Ligation Assay

Figure 1

Stratagene confirms the functional purity of each restriction enzyme preparation using an assay that simulates a typical cloning protocol. In this assay, substrate DNA is completely digested using a three-fold excess of enzyme, and the enzyme is removed using StrataClean resin. The digestion products are ligated using Stratagenes T4 DNA ligase and then recut with the same restriction enzyme. Samples of the cut, ligated, and recut DNA are subsequently analyzed by agarose gel electrophoresis (Figure 1). If the ends of the digested DNA have been compromised by contaminating exonucleases or phosphatases, the recognition site will no longer be intact, and the cut product will not ligate efficiently or, when recut, yield a banding pattern identical to the initial digest. Stratagene reports the percent of ligated and recut substrates on the Certificate of Analysis.

Nicking Assay

Figure 2

To analyze for contaminating endonuclease or topoisomerase activities, Stratagene incubates an excess of restriction endonuclease with supercoiled plasmid DNA that lacks the restriction enzyme recognition sequence. Following a 4-hour incubation at the appropriate temperature, the conversion of supercoiled DNA (RF I) to the open circular form (RF II) is monitored by agarose gel electrophoresis (Figure 2). This conversion is indicative of a single nick in the RF I DNA. If greater levels of contamination are present, linear DNA (RF III) might also be observed. Stratagene guarantees that its restriction endonuclease preparations will generate <5% conversion to RF II DNA and no detectable conversion to RF III DNA.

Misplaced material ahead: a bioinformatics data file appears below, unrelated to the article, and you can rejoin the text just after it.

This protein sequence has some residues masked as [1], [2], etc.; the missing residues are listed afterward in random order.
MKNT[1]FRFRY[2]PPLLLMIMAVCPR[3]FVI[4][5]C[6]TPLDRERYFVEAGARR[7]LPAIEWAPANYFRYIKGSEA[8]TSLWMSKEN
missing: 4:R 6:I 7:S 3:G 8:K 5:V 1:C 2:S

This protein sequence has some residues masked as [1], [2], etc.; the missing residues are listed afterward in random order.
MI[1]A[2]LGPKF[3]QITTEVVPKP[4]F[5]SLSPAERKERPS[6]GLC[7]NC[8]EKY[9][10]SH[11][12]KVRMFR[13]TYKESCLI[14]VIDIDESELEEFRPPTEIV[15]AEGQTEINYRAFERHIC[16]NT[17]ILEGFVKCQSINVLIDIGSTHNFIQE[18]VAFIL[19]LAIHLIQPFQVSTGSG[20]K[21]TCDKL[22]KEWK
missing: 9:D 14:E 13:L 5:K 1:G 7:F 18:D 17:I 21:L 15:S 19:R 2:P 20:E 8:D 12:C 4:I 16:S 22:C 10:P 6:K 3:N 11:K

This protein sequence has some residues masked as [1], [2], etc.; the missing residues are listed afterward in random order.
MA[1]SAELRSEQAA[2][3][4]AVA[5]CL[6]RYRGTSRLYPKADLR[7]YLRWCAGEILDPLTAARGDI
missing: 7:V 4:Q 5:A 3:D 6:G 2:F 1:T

Blue-White Cloning Assay

Figure 3

Another highly sensitive assay that models the use of restriction enzymes is the blue-white color selection assay. In this assay, Stratagenes pBluescript II SK phagemid vector (Figure 3), which contains the lacZ reporter gene, is cut at a single position within the multiple cloning site using a five-fold excess of enzyme. A phenol-chloroform extraction is used to purify the linearized vector. The vector is ligated and transformed into Epicurian Coli XL1-Blue competent cells, which are then plated on a medium containing X-gal and IPTG. Functional b-galactosidase (determined by blue colonies) is produced only for those transformations with plasmids containing uninterrupted reading frames. If the integrity of the DNA ends produced during the digestion reaction is compromised (i.e., a nucleotide is deleted), the lacZ gene is interrupted, and white colonies result. Enzymes tested in this assay (those commonly used in cloning applications) must produce less than 5% white colonies.

Stability Testing

The unit activity of each restriction endonuclease is confirmed at least once every six months. This stability testing guarantees that enzymes are fully active when delivered to your laboratory. Most Stratagene restriction enzymes are guaranteed to be stable for 18 months from the date of testing.


Stratagene recognizes that high-quality reagents are imperative for molecular biology applications and, therefore, commits to providing an extensive line of rigorously qualified restriction enzymes. We stringently establish the functional purity of every enzyme preparation to ensure optimal performance.